Time to evict bad tenancy laws

Jo Haylen is NSW Labor MP for Summer Hill

Michael has just moved to Marrickville from Darlinghurst. He’s a little daunted to leave his usual haunts, but excited for the extra space and the promise of new adventures in the badlands of the inner west.

It was a difficult move: not because the movers he hired were bad (they were); not because it was a hassle to move his utilities over (it was); it was a hard move because he found himself stuck between two bad landlords, both of whom have shown little respect for him as a tenant. 

He is in the process of pursuing his former landlord in the NSW Civil and Administrative Tribunal for an exorbitant gas bill caused by a burst line (which he had reported to his landlord as soon as he smelled gas).

And now he’s getting nowhere with his new landlord after discovering sweaty patches of black mould in the fresh paint and new carpet less than a fortnight after moving in.

Initially, Michael was relieved and grateful to have found this place. He had searched for months, limited by his slightly below-average price range, slightly above-average standards, and most of all, his cat. Almost every house on the market restricted pets.

Now, this new house is feeling more and more like a nightmare. He has called the real estate agent a number of times and they haven’t called back. He is too afraid to push his landlord lest he be evicted from his home. They had clearly slapped on a coat of paint and laid down new carpets to avoid any issues leasing the place. Now he’s stuck between a rock and a wet place.

The sad fact is that in each instance, the cards are stacked against him. Our current tenancy regulations give landlords the upper hand, unfairly so. Specifically in Michael’s case, landlords are able to prohibit pets from their rental properties, the enforcement of their obligations in terms of basic maintenance are weak, and most gallingly of all, tenants can be evicted without grounds.

It’s clear we need to put some balance back into the rental market. The Left is leading the push to do just that. Just as it was the Left who led on housing affordability reform like negative gearing.

We’re fighting for an end to no-grounds evictions. NSW remains the only Australian jurisdiction where tenants can be evicted without cause. Really, this is at the heart of every other unfairness in our State’s rental market. It means that tenants are effectively powerless to pursue their other rights, whether it is to challenge unfair rental increases or to demand basic maintenance, even in the instance of dangerous blooms of mould.

I have even been informed of cases where landlords have evicted tenants for exceeding their original occupancy limit by having the gall to fall pregnant. The Left knows that ending no-grounds eviction must be at the centre of any policy to restore balance to rental rights. 

A recent report from the Tenants Union of NSW notes that 77% of renters said they were too scared to report repairs for fear of retaliatory eviction. That means we are allowing renters to live in substandard and even dangerous housing for the simple reason that they are unable to afford to buy their own home. It means our system is broken.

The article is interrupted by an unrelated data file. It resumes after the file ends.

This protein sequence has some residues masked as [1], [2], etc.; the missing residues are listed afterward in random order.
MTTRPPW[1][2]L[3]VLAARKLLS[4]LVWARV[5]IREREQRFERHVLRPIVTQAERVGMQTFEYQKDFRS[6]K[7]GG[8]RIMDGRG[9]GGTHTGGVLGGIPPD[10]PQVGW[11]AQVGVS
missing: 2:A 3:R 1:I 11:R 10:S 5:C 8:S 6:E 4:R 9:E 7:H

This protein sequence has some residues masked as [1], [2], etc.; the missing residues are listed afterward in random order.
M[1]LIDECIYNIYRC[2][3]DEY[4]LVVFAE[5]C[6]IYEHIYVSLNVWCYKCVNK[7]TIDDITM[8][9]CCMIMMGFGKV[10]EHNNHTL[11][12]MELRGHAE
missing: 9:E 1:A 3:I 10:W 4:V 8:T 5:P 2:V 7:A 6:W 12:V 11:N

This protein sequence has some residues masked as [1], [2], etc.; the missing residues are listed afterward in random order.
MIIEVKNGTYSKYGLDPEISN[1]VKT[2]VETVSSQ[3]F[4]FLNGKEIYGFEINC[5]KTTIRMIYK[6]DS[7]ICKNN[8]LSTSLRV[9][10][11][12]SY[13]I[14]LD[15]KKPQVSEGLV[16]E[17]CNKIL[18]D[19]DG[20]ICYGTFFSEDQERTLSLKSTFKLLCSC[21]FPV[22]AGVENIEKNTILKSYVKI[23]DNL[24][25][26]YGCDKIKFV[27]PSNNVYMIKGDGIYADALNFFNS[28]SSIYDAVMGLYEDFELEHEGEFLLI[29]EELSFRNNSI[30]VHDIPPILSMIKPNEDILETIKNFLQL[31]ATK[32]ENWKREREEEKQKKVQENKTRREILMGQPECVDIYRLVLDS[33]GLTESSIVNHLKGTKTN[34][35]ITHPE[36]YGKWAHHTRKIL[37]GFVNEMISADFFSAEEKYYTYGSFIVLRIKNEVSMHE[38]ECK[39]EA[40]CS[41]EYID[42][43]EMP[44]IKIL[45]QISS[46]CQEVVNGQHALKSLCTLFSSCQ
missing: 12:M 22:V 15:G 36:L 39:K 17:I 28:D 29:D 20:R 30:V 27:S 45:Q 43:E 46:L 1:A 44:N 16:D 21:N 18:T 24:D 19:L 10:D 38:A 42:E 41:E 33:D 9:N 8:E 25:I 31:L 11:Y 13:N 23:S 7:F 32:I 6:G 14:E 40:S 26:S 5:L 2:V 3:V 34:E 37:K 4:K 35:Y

We know that as the Government continues to spin its wheels on housing affordability, more and more people in NSW are renting, particularly in Sydney, Newcastle and the Illawarra. Renters are looking for greater certainty and security, the kind of security that comes from knowing they can’t be turfed out because their landlords don’t want to fix a problem, or want to make more money,
or without having to give a reason at all. 

The Left also understands that renters want to be able to make their house a home. That is why it is so important for us to change the Residential Tenancies Act to allow renters to have a pet, and to make basic changes like hanging artwork or planting a garden.

There is no reason why Michael or any other tenant shouldn’t be able to live in a home with their companion animal if there are no other reasons for them not to, such as council regulations or restrictions enforced by a body corporate or strata board. So, too, should renters be able to expand their family or alter their circumstances in terms of whom they live with so long as they inform their agent or landlord.

So, too, should renters be allowed to make basic aesthetic changes to a home they intend and plan to live in for a substantial period of time, so long as they return it to its original state when they leave or negotiate with their landlord to leave it as is when they do.

These are small changes that will have a big impact on renters. They even the deck whereas the deck is now firmly in favour of landlords. Rental survey after rental survey shows that rental affordability continues to rise, with a single woman on an average salary no longer able to afford to rent on their own anywhere in Sydney. Demand for rental properties continues to rise.

That makes it hard for renters like Michael. 

The system conspires to keep renters susceptible to bad landlords who are out to make a quick buck and at any cost.

Now, I say that as a landlord myself. Like most other landlords, I do my best to treat my tenants with fairness and respect. But the laws that govern tenancies should be designed to lift the standards of the landlords who don’t respect their tenants.

People like Michael deserve a fair go. The NSW Left is fighting for him and for renters across NSW.

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  • published this page in Home 2017-10-05 17:42:05 +1100